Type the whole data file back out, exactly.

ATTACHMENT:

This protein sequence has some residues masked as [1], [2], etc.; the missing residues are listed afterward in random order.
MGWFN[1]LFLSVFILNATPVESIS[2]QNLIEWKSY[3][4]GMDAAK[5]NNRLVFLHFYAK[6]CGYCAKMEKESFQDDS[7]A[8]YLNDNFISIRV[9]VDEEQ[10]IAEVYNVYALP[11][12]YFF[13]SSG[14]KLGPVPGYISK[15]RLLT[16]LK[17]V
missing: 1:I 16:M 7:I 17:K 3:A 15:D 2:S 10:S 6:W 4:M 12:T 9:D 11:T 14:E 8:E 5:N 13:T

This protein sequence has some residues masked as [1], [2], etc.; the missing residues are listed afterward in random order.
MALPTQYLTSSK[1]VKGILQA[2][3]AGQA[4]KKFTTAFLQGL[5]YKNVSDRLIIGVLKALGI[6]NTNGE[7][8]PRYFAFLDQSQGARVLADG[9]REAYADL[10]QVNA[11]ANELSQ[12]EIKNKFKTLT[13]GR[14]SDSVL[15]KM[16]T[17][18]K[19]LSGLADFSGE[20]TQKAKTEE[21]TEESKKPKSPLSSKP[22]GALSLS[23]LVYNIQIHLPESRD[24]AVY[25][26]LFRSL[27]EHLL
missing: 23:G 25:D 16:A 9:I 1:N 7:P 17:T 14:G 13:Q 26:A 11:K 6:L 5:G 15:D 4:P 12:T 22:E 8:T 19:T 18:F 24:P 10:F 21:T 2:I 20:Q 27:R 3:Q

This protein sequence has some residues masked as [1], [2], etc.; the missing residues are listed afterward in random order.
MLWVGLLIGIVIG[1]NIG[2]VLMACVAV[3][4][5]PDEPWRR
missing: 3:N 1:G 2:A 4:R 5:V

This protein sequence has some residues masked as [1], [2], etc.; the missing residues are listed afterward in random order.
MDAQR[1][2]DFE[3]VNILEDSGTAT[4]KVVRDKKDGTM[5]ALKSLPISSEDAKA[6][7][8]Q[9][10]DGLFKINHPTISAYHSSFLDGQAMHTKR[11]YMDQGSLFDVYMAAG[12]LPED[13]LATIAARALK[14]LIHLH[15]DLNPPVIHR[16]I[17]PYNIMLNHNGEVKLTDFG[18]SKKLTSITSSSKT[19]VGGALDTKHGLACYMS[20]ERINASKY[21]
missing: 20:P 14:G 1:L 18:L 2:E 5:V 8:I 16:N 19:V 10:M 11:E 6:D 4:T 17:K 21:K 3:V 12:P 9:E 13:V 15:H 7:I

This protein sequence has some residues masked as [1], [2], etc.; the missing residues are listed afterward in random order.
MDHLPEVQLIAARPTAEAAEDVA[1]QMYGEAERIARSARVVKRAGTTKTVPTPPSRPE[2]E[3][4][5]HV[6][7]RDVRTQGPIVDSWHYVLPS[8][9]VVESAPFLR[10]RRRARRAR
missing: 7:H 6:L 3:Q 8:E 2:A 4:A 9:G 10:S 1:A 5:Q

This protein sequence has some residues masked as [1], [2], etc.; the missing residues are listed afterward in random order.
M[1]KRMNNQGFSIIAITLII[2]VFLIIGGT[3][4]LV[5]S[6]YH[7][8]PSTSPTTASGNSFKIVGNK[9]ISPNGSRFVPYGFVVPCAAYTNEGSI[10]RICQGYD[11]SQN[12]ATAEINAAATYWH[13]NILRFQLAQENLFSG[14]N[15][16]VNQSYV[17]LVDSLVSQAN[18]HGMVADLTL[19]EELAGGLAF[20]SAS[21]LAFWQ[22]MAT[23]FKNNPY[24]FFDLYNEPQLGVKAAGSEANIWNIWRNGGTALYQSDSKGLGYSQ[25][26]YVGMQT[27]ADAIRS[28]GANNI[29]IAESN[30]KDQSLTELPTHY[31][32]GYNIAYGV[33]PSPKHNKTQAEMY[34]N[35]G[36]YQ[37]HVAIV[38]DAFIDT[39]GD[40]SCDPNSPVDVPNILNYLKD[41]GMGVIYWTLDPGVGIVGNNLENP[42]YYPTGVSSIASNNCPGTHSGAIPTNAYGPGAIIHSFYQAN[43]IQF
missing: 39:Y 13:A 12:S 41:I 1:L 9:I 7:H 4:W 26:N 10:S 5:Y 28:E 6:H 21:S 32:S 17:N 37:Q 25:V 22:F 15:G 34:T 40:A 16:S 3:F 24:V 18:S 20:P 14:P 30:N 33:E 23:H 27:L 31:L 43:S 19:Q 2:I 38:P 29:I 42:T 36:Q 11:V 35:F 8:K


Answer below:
This protein sequence has some residues masked as [1], [2], etc.; the missing residues are listed afterward in random order.
MGWFN[1]LFLSVFILNATPVESIS[2]QNLIEWKSY[3][4]GMDAAK[5]NNRLVFLHFYAK[6]CGYCAKMEKESFQDDS[7]A[8]YLNDNFISIRV[9]VDEEQ[10]IAEVYNVYALP[11][12]YFF[13]SSG[14]KLGPVPGYISK[15]RLLT[16]LK[17]V
missing: 1:I 16:M 7:I 17:K 3:A 15:D 2:S 10:S 6:W 4:M 12:T 9:D 11:T 14:E 8:E 5:N 13:T

This protein sequence has some residues masked as [1], [2], etc.; the missing residues are listed afterward in random order.
MALPTQYLTSSK[1]VKGILQA[2][3]AGQA[4]KKFTTAFLQGL[5]YKNVSDRLIIGVLKALGI[6]NTNGE[7][8]PRYFAFLDQSQGARVLADG[9]REAYADL[10]QVNA[11]ANELSQ[12]EIKNKFKTLT[13]GR[14]SDSVL[15]KM[16]T[17][18]K[19]LSGLADFSGE[20]TQKAKTEE[21]TEESKKPKSPLSSKP[22]GALSLS[23]LVYNIQIHLPESRD[24]AVY[25][26]LFRSL[27]EHLL
missing: 23:G 25:D 16:A 9:I 1:N 7:P 17:T 14:G 13:Q 26:A 11:K 6:L 5:G 15:D 4:P 12:T 22:E 8:T 19:T 18:F 24:P 10:F 21:T 2:I 20:Q 27:R 3:Q

This protein sequence has some residues masked as [1], [2], etc.; the missing residues are listed afterward in random order.
MLWVGLLIGIVIG[1]NIG[2]VLMACVAV[3][4][5]PDEPWRR
missing: 3:N 1:G 2:A 4:R 5:V

This protein sequence has some residues masked as [1], [2], etc.; the missing residues are listed afterward in random order.
MDAQR[1][2]DFE[3]VNILEDSGTAT[4]KVVRDKKDGTM[5]ALKSLPISSEDAKA[6][7][8]Q[9][10]DGLFKINHPTISAYHSSFLDGQAMHTKR[11]YMDQGSLFDVYMAAG[12]LPED[13]LATIAARALK[14]LIHLH[15]DLNPPVIHR[16]I[17]PYNIMLNHNGEVKLTDFG[18]SKKLTSITSSSKT[19]VGGALDTKHGLACYMS[20]ERINASKY[21]
missing: 20:P 14:G 1:L 18:L 2:E 5:V 8:I 16:N 19:V 10:M 11:E 6:D 4:T 17:K 21:K 3:V 12:P 9:E 13:V 15:H 7:I

This protein sequence has some residues masked as [1], [2], etc.; the missing residues are listed afterward in random order.
MDHLPEVQLIAARPTAEAAEDVA[1]QMYGEAERIARSARVVKRAGTTKTVPTPPSRPE[2]E[3][4][5]HV[6][7]RDVRTQGPIVDSWHYVLPS[8][9]VVESAPFLR[10]RRRARRAR
missing: 7:H 6:L 3:Q 8:E 2:A 4:A 9:G 10:S 1:A 5:Q

This protein sequence has some residues masked as [1], [2], etc.; the missing residues are listed afterward in random order.
M[1]KRMNNQGFSIIAITLII[2]VFLIIGGT[3][4]LV[5]S[6]YH[7][8]PSTSPTTASGNSFKIVGNK[9]ISPNGSRFVPYGFVVPCAAYTNEGSI[10]RICQGYD[11]SQN[12]ATAEINAAATYWH[13]NILRFQLAQENLFSG[14]N[15][16]VNQSYV[17]LVDSLVSQAN[18]HGMVADLTL[19]EELAGGLAF[20]SAS[21]LAFWQ[22]MAT[23]FKNNPY[24]FFDLYNEPQLGVKAAGSEANIWNIWRNGGTALYQSDSKGLGYSQ[25][26]YVGMQT[27]ADAIRS[28]GANNI[29]IAESN[30]KDQSLTELPTHY[31][32]GYNIAYGV[33]PSPKHNKTQAEMY[34]N[35]G[36]YQ[37]HVAIV[38]DAFIDT[39]GD[40]SCDPNSPVDVPNILNYLKD[41]GMGVIYWTLDPGVGIVGNNLENP[42]YYPTGVSSIASNNCPGTHSGAIPTNAYGPGAIIHSFYQAN[43]IQF
missing: 39:Y 13:A 12:S 41:I 1:L 9:I 7:H 4:W 26:N 10:S 5:Y 28:E 6:H 21:S 32:S 17:N 37:Q 25:V 22:F 15:G 34:T 40:A 16:S 3:F 24:V 18:S 20:P 14:P 30:N 33:E 23:H 27:L 31:L 43:S 19:Q 2:I 38:P 29:I 42:T 36:Q 11:V 35:F 8:K